You will collect only 80% of what you might have gotten had you waited three more years (if 65 is your full retirement year). While this sounds like a lot of lost money, the reality is that it will take a long time – even at full benefits – to make up for the three years of checks you might have been collecting.
Also, if waiting to draw your Social Security checks for three years means drawing on your investments, you are probably better off taking the checks right away and leaving your investments intact.
What Happens If You Wait
By waiting to draw on your Social Security benefits until your full retirement age, you will receive 100% of the benefit. So, if you have other income besides investments to live on, it would probably be best to wait.
You can also choose to begin receiving your benefit later than your full retirement age. By doing this you will receive an increased benefit amount.
Reasons to wait:
- If you have other sources of income besides investments to live on.
- If you think you will go back to work from time to time.
Who Doesn’t Qualify For Social Security?
Many individuals who were employed by state and local governments and school districts do not receive Social Security benefits. Most of them receive pension income from state pension programs.
How To Apply For Social Security Benefits
There are three ways to apply for your Social Security benefit:
- You can go online to the Social Security website to apply.
- You can apply by phone. The number is 1-800-772-1213.
- You can go in person to the local Social Security office.
Check with Social Security
This is not a complete guide to Social Security and Retirement benefits. For more information go to the Social Security website. (www.socialsecurity.gov/)
How to Retire Early
Are you wondering just how to retire early?
Surveys show that more than half of today’s workers between the ages of 30 and 50 plan to leave the work force before they are 60.
The prospect of a more fulfilling life is more appealing to many people than the financial security that is offered by their job.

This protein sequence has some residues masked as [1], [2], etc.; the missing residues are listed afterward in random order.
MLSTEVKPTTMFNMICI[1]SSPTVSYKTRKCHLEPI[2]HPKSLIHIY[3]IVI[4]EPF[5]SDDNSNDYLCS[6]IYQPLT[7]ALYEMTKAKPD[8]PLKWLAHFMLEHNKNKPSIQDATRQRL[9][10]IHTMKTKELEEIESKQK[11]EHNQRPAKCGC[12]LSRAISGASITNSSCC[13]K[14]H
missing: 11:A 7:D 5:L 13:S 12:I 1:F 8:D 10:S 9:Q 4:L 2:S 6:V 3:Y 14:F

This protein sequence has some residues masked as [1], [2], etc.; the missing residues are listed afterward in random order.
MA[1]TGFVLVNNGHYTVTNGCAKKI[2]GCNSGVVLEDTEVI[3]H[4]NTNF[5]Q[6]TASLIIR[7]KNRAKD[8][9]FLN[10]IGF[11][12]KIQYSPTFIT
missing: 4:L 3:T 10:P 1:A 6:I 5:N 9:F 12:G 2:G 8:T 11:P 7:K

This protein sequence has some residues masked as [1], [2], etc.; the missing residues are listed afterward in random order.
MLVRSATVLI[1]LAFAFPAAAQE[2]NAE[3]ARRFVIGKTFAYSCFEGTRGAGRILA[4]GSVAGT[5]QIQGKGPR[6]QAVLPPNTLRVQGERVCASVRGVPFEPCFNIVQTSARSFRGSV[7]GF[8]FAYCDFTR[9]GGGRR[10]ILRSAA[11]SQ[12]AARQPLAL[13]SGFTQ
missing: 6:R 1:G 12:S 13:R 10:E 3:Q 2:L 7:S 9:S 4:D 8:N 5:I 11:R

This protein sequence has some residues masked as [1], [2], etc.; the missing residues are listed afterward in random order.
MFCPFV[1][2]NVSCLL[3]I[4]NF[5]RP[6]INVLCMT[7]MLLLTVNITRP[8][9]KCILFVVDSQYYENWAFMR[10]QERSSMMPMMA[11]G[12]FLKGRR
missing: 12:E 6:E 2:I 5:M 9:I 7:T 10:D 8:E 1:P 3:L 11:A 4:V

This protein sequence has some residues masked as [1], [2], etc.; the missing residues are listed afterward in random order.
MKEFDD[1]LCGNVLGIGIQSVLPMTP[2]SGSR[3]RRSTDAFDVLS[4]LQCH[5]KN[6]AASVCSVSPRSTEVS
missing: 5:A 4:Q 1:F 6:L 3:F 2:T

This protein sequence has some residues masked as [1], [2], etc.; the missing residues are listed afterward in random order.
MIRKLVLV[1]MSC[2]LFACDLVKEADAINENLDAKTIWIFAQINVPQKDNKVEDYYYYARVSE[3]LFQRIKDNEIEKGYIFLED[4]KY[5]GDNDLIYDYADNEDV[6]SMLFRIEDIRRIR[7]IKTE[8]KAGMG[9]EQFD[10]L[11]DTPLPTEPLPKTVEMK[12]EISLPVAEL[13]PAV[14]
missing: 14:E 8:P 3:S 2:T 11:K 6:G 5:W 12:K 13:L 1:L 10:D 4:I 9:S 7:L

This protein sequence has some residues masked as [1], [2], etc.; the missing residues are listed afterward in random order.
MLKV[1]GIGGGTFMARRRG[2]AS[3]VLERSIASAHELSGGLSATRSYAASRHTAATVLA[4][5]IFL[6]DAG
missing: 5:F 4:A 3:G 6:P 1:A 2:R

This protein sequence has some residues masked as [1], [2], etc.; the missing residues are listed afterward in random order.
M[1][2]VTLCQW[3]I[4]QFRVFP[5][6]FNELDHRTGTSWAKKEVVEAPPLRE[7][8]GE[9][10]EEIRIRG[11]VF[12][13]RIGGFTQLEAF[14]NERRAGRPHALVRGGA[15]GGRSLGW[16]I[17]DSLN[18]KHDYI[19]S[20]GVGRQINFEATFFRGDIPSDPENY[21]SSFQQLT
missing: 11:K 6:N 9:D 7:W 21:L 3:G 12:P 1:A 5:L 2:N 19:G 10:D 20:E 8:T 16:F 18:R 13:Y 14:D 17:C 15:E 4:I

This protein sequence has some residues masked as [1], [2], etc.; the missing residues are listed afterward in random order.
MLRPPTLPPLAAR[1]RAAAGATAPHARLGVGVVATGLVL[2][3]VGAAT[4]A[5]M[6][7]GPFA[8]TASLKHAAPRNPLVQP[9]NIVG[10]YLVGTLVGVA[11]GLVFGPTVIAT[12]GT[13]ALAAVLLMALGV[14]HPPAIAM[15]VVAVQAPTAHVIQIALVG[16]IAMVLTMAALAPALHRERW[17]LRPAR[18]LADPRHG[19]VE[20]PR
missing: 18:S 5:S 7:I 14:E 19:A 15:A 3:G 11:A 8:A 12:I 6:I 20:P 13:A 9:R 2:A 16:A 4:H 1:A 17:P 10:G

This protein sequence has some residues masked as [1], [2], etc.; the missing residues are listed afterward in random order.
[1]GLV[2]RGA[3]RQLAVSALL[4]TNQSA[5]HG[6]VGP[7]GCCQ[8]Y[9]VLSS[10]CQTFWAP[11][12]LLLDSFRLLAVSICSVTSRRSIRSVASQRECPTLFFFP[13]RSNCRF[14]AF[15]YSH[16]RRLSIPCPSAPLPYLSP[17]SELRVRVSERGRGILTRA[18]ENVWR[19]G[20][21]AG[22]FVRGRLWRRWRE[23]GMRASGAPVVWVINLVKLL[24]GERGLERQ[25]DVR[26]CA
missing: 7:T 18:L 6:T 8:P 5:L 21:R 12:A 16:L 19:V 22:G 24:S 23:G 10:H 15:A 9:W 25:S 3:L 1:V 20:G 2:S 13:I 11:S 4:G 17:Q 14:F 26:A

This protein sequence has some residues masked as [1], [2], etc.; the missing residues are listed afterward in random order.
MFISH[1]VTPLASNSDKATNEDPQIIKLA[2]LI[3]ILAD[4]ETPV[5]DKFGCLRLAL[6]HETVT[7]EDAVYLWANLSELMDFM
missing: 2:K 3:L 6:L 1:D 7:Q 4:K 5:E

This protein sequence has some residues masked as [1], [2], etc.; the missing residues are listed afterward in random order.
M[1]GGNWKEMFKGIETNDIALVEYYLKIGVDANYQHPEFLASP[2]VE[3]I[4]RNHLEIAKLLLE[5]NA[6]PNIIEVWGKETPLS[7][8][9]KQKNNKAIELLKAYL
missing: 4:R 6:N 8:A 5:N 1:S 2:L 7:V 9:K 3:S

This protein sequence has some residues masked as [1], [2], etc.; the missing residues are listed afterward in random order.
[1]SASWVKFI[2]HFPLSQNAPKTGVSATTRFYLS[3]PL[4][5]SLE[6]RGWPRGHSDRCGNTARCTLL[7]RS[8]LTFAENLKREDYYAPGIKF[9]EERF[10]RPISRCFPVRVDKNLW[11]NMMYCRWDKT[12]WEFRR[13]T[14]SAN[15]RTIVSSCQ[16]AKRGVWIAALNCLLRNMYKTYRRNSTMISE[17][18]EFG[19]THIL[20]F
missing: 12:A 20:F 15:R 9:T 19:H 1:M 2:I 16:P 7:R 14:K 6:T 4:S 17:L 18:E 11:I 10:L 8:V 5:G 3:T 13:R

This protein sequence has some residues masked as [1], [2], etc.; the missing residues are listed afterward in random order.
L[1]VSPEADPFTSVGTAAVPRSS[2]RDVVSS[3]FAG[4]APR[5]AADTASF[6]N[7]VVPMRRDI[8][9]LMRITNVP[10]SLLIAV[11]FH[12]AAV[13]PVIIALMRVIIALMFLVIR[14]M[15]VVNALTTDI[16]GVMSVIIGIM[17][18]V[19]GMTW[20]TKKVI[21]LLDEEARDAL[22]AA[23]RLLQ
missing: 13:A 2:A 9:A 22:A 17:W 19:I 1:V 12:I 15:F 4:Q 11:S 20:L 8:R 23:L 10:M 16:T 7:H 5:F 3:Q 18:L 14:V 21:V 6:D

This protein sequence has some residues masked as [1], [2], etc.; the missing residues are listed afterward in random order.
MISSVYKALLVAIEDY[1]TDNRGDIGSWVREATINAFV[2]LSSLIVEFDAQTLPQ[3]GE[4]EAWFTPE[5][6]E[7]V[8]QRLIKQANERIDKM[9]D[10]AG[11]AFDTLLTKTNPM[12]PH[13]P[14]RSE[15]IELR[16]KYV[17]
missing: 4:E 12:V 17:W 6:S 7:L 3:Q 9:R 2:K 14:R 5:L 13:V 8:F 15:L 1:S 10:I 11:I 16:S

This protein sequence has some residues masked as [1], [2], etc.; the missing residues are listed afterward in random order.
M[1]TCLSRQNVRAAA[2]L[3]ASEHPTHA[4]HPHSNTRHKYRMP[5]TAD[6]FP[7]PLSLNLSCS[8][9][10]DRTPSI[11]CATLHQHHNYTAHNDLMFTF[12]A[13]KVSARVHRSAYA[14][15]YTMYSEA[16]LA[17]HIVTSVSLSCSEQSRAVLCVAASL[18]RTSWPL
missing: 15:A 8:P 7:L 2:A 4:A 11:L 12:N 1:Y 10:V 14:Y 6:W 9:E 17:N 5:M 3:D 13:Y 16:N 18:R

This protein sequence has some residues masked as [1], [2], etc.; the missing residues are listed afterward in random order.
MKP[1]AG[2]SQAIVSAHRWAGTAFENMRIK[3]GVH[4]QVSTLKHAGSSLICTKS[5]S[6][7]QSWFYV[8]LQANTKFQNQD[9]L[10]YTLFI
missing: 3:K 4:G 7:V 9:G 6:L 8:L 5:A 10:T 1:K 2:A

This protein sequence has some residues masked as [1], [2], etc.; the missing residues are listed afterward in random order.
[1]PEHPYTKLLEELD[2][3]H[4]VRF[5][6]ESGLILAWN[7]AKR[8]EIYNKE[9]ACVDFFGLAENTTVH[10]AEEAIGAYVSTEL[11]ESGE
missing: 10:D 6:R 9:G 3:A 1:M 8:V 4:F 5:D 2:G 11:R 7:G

So, could you quit your job soon?
It is a possible dream. But you will probably have to make some major changes in your lifestyle.
HOW TO RETIRE EARLY BY PLANNING NOW
If you haven’t already done so, make a plan.This is the first step to reaching your goal.
Where do you start?
Ask yourself what is your dream retirement lifestyle?
If you really want to retire from the workforce early, keep your expectations reasonable and modest.
Answer the following questions:
- Where do you want to live?
- How much will it cost?
- What is your time frame for retirement?
Make a detailed spreadsheet including all anticipated expenses and retirement income. This exercise will be a useful tool to determine progress toward financial freedom.
There are many websites with retirement planning tools, such as www.etrade.com.
RETIRE EARLY BY SAVING NOW
Invest as much of your income as possible. Try to save a third of your take home pay.
Save first and then budget the remainder for your living expenses.
Be aggressive but wise with your savings and yes, the market could tank. But without some risks, it will take you longer to reach your retirement income goal.
If you have a 401K or IRA, you will want to contribute the maximum during your working years.